Using Twitter Chats to Stay Connected

April 19, 2016 at 8:00 am Leave a comment

Submitted by Natalie, one of our fabulous reference librarians:

A recent blog post from the Huffington Post discusses how Twitter chats are quickly becoming invaluable venues for educators to share ideas, resources and instructional techniques with like-minded colleagues.

The post outlines:

  • How Twitter chats work
  • What makes Twitter chats worthwhile
  • The limitations of Twitter chats
  • Additional resources for collaboration

Some highlights:

  • There are hundreds of Twitter chats coordinated for teachers, with some designed to address a specific topic or region (e.g. Minecraft, inquiry, grade 1 students) and others focused on discussion pertinent to all educators.
  • It can often be difficult to encourage a wide range of educators to participate in Twitter chats because of their fast pace, and the platform’s limited messaging size (each Tweet must be 140 characters or less).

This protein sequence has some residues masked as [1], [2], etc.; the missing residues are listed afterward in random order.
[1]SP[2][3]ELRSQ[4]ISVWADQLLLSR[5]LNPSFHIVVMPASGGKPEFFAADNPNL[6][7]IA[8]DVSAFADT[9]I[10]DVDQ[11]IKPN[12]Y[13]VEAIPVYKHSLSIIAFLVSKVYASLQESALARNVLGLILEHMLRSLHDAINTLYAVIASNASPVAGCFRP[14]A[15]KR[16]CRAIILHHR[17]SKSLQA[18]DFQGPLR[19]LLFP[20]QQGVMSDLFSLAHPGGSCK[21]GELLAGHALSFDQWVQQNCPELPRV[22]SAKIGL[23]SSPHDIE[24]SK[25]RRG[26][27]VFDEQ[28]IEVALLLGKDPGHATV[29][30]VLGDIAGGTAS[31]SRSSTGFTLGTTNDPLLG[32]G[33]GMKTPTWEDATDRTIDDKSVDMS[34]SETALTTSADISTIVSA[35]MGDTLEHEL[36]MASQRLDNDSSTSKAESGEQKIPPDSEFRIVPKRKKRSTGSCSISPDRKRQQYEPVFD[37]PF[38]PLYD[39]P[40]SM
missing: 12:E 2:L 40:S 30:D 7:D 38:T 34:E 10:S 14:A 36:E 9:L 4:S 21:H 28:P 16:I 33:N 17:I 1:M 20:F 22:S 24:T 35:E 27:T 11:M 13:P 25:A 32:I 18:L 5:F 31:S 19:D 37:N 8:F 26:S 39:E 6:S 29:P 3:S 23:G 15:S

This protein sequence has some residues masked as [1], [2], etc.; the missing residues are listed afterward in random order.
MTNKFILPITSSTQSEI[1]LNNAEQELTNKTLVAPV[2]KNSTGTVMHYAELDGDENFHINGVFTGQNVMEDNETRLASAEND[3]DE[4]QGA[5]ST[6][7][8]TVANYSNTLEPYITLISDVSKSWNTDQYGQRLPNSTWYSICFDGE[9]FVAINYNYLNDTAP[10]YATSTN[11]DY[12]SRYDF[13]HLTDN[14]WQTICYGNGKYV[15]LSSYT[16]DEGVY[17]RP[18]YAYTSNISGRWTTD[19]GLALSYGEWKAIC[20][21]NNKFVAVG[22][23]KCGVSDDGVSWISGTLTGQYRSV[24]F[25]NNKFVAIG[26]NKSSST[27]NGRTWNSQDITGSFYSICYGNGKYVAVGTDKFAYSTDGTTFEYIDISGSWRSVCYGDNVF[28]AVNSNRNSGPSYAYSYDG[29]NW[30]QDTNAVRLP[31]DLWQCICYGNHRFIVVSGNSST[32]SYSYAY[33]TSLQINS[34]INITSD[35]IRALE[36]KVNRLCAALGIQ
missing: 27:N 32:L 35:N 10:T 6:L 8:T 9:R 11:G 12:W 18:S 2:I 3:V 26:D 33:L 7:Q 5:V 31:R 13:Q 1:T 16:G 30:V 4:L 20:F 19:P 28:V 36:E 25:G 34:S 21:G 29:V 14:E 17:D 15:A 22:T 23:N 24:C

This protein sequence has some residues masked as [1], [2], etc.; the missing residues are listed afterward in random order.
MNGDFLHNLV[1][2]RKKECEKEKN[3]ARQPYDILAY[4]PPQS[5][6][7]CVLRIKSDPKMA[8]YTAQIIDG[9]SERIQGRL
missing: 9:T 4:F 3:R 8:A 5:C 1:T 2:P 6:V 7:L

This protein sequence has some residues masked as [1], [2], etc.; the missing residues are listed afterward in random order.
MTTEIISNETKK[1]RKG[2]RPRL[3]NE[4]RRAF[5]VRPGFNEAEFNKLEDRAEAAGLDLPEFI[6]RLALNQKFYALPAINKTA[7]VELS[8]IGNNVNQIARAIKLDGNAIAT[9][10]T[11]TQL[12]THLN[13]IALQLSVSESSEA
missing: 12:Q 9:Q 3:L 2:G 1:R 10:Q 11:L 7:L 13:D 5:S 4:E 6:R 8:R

• Participate Learning Chats could be a useful platform to manage your Twitter chat experience. The platform tracks over 300 Twitter chats for educators, organizing questions and answers posted during the chats, and collecting links to websites, apps and resources that are mentioned.

TDSB on Twitter:

  • #tdsbEd Twitter Chats: Looking to get engaged with other teachers on Twitter? Join fellow TDSB educators every other Thursday from 7:30pm-8:30pm by following #tdsbEd. The next Twitter chat discussion is scheduled for this Thursday, April 21st on the topic of STEAM.
  • @TDSBLibrary: Follow @TDSBLibrary for news and links from teachers and teacher librarians across the board.     

Professional Library Resources:

Check out these books from the Professional Library for more information about using social media to stay connected as an educator.

Dabbs, L. (2016). Standing in the gap: Empowering new teachers through connected resources. Thousand Oakes, CA: Corwin.

Poore, M. (2016). Using social media in the classroom: A best practice guide. London: Sage.

Whitaker, T. (2015). What connected educators do differently. New York: Routledge.

 

Natalie C, Librarian

Entry filed under: Internet, Uncategorized. Tags: , .

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